May 14, 2021
A college education is expensive. Tuition, books, housing, food and other living expenses add up fast. While financial aid packages may include grants, scholarships and federal student loans, these funds are rarely enough to cover the full cost of attendance. This leaves many students wondering whether they should work part-time during the school year or take out more loans.
Before you fill out a job application, weigh the pros and cons of working while in college versus using private student loans to cover expenses.
The Case for Working in College
You could leave school with less debt. It seems pretty simple — the less you borrow, the less you’ll have to repay. But even if you limit your borrowing, you could still end up paying more than you’d planned.
Interest charges accrue for most debt upon disbursement of the loan, with the exception of subsidized federal student loans. If you don’t pay the interest as it’s added to your loan balance, you’ll owe more than you originally borrowed. This is due to compounding interest. Extra money from a part-time job could help you chip away at the interest before you leave college.
You could have an advantage when seeking future employment. A part-time job could help you develop the soft skills many employers look for when vetting job applicants in your chosen career. Skills such as leadership and time management aren’t typically developed in the classroom. A college job can help you hone these interpersonal skills, which can give you an edge post-graduation.
You could improve your money management skills. Even if you received an A in Personal Finance 101, there’s nothing like taking what you’ve learned and putting it into practice. When you work while attending school, you’ll be forced to track your income to ensure you have enough to cover your expenses. This budgeting experience can help you establish smart financial habits that will endure long after graduation.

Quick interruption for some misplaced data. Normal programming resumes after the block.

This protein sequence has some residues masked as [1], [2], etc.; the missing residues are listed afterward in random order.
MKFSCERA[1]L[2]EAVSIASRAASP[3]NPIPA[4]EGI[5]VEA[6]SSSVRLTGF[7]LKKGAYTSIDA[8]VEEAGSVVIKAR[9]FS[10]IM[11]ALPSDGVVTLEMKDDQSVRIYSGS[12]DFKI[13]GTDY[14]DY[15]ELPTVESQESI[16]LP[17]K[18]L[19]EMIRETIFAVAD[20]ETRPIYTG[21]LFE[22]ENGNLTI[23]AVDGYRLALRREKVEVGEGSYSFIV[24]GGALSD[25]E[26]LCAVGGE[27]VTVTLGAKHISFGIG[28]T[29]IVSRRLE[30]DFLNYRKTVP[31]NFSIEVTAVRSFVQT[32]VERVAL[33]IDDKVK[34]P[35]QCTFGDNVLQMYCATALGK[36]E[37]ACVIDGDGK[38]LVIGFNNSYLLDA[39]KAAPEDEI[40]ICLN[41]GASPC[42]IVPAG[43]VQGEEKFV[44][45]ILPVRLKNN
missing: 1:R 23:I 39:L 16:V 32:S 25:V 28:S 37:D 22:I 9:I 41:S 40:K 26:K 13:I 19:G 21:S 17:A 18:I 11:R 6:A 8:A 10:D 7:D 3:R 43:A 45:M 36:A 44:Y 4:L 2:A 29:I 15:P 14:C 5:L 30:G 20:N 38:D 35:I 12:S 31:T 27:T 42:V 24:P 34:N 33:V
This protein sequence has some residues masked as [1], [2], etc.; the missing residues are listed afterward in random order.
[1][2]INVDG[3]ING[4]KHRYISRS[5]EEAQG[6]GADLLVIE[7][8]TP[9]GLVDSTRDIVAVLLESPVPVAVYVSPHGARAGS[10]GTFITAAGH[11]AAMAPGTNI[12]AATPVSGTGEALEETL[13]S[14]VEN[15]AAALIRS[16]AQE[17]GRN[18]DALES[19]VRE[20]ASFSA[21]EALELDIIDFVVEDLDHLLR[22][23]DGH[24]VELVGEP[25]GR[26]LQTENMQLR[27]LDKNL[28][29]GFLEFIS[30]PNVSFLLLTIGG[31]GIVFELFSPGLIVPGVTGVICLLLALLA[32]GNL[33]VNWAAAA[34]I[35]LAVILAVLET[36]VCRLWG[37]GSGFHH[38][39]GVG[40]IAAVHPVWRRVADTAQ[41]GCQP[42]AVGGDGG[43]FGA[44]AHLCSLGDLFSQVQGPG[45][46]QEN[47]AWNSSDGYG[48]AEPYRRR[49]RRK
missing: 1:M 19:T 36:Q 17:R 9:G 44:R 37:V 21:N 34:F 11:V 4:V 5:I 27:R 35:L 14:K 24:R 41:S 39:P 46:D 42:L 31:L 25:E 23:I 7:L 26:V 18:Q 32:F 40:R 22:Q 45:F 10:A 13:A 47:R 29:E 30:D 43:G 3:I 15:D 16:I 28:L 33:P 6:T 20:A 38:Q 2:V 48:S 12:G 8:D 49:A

The Case for Applying for a Private Student Loan
Working while in college could increase your risk of dropping out of school. Working while attending college has its benefits, but working too much might be detrimental to your education. According to the Georgetown University Center on Education and the Workforce, working more than 15 hours per week could increase your chances of dropping out of school. Even if you don’t quit school, your grades might suffer. Funds from a private student loan can remove the need to work while in college and allow you to focus on your studies.
You won’t have to sacrifice your study time or social life. Even if you cap your work hours at 15 per week, those hours are now unavailable for studying or experiencing other aspects of college life. Students who are already struggling academically may also want to rethink cutting back on their study time in favor of a part-time job.
You might be able to borrow far more than you could earn during a school year. The amount you earn from a part-time job is likely to be less than what you’ll need to completely eliminate money worries. Working the maximum recommended 15 hours may only offer a fraction of the amount needed to cover your expenses. On the other hand, a private student loan can provide enough funds to pay for your expenses without requiring you to adjust your lifestyle.
Working while pursuing your degree isn’t a one-size-fits-all solution to paying college-related expenses. A private student loan can supplement earnings from a part-time job or cover the costs of your entire educational program. Apply now or learn more when you visit LendKey’s Private Student Loan FAQ page.
Please note that the information provided on this website is provided on a general basis and may not apply to your own specific individual needs, goals, financial position, experience, etc. LendKey does not guarantee that the information provided on any third-party website that LendKey offers a hyperlink to is up-to-date and accurate at the time you access it, and LendKey does not guarantee that information provided on such external websites (and this website) is best-suited for your particular circumstances. Therefore, you may want to consult with an expert (financial adviser, school financial aid office, etc.) before making financial decisions that may be discussed on this website.
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